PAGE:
Grossman said, "He showed me the logic layout. Here's how all the little pieces talk to each other. And here's which connections have to be made between which parts. The soldering was a bit like doing color by numbers: That part goes here, that part goes there.
"And there were parts where he was like, Make sure you don't solder those two legs together, because that will make things talk to each other that shouldn't talk to each other."
And many of the parts "are just so small," Mellis said. Especially tricky to solder is the microcontroller. "It's like a bug about the size of a penny -- maybe five-eighths of an inch, but it has 11 legs on each side, and each leg is like about a 10th of an inch," he said.
While the DIY Cellphone currently lives primarily in the lab, almost all of its parts can be bought online from websites that sell electronic components, Mellis said, while the instructions and source code can be downloaded from GitHub. The GSM module, which does most of the processing -- talking to the network, handling the audio -- comes from an e-commerce site in China.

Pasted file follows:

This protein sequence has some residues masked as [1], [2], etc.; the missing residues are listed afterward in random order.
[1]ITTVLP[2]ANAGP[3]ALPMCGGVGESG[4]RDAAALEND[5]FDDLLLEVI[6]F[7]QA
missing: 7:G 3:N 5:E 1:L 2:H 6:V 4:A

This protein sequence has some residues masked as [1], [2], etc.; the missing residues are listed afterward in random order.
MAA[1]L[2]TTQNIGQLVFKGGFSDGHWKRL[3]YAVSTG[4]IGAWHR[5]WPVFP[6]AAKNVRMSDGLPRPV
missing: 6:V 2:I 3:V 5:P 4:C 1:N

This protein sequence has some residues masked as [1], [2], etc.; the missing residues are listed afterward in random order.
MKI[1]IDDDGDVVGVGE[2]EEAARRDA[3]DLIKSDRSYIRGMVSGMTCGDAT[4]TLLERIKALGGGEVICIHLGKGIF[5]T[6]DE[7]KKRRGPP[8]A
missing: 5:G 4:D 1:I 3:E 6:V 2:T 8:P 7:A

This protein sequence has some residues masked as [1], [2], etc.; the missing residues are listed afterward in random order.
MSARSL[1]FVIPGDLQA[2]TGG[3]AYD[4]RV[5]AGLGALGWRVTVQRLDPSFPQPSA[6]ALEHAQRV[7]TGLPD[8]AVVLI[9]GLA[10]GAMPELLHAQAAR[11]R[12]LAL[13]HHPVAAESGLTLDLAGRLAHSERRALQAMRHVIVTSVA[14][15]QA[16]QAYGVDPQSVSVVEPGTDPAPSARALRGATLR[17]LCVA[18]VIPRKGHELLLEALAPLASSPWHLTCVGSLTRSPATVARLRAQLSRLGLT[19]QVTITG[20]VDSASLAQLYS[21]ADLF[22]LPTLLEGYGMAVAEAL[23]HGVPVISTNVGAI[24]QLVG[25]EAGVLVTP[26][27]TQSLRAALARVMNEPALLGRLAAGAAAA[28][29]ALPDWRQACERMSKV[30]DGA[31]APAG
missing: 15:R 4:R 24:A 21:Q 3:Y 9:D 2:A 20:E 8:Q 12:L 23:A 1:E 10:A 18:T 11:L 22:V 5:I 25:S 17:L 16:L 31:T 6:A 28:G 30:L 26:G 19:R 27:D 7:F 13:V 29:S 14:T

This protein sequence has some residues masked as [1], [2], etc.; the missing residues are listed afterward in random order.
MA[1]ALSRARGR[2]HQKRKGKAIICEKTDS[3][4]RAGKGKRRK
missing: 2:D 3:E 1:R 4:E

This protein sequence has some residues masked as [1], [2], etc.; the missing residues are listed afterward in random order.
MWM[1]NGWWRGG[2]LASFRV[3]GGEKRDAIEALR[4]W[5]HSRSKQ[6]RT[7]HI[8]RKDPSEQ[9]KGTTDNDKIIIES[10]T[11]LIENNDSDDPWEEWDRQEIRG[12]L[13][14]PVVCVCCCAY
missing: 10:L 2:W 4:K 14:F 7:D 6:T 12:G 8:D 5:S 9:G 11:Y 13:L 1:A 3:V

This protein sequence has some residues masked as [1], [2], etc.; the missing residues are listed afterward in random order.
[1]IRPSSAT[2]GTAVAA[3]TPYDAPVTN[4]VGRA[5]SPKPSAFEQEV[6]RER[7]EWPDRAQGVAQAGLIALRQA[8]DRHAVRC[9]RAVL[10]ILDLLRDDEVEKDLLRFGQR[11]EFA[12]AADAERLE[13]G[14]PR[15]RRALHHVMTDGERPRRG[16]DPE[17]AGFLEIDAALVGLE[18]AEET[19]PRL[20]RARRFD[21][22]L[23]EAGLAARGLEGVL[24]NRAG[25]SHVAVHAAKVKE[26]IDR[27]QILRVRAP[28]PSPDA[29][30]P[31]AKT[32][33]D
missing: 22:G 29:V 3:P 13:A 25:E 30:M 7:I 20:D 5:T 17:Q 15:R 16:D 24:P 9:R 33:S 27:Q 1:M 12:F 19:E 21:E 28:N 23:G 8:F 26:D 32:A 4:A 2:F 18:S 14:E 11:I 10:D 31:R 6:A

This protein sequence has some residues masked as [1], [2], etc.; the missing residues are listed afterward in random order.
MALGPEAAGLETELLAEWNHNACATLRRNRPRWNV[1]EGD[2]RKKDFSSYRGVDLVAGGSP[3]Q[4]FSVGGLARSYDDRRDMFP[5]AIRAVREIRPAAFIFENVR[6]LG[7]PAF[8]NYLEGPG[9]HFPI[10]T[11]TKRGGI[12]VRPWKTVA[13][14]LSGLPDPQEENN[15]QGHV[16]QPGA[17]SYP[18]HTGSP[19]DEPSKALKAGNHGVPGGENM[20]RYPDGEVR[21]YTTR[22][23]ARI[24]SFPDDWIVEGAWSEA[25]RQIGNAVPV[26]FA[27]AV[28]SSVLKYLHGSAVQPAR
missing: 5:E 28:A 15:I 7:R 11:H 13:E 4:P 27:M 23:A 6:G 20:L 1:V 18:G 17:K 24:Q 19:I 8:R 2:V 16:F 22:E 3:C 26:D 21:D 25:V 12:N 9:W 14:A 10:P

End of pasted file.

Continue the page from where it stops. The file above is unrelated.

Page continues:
But buying the parts and assembling the phone might not yet be a task for casual tinkerers working alone at home. "Things did not always go as expected," Grossman said. "The first time I went through it I had the button for the No. 8 key on the dial pad rotated 90 degrees. So we plugged it in and turned it on and were pushing the buttons and none of the other buttons would work, because the No. 8 button was pressed all the time it was rotated, and you can only press one button at a time."
And that wasn't all. When Grossman began to laser-cut the wood for the case, it caught fire. "We used the wrong wood, and it burned too easily," she said.
The result of an afternoon's work was a phone that looked downright artisanal, "like a brick of wood with some buttons on it," Grossman said, "but I love it."
The phone makes and receives calls, sends and receives texts, and includes a phone book that stores a few hundred numbers, a clock, call logs and a rechargeable battery, all for a cost of about $120 in parts and the price of a SIM card, which can range from $1 to $30. With its retro antenna and 84-by-48 monochrome pixel display screen, it's reminiscent of the Nokia phones, circa 2003.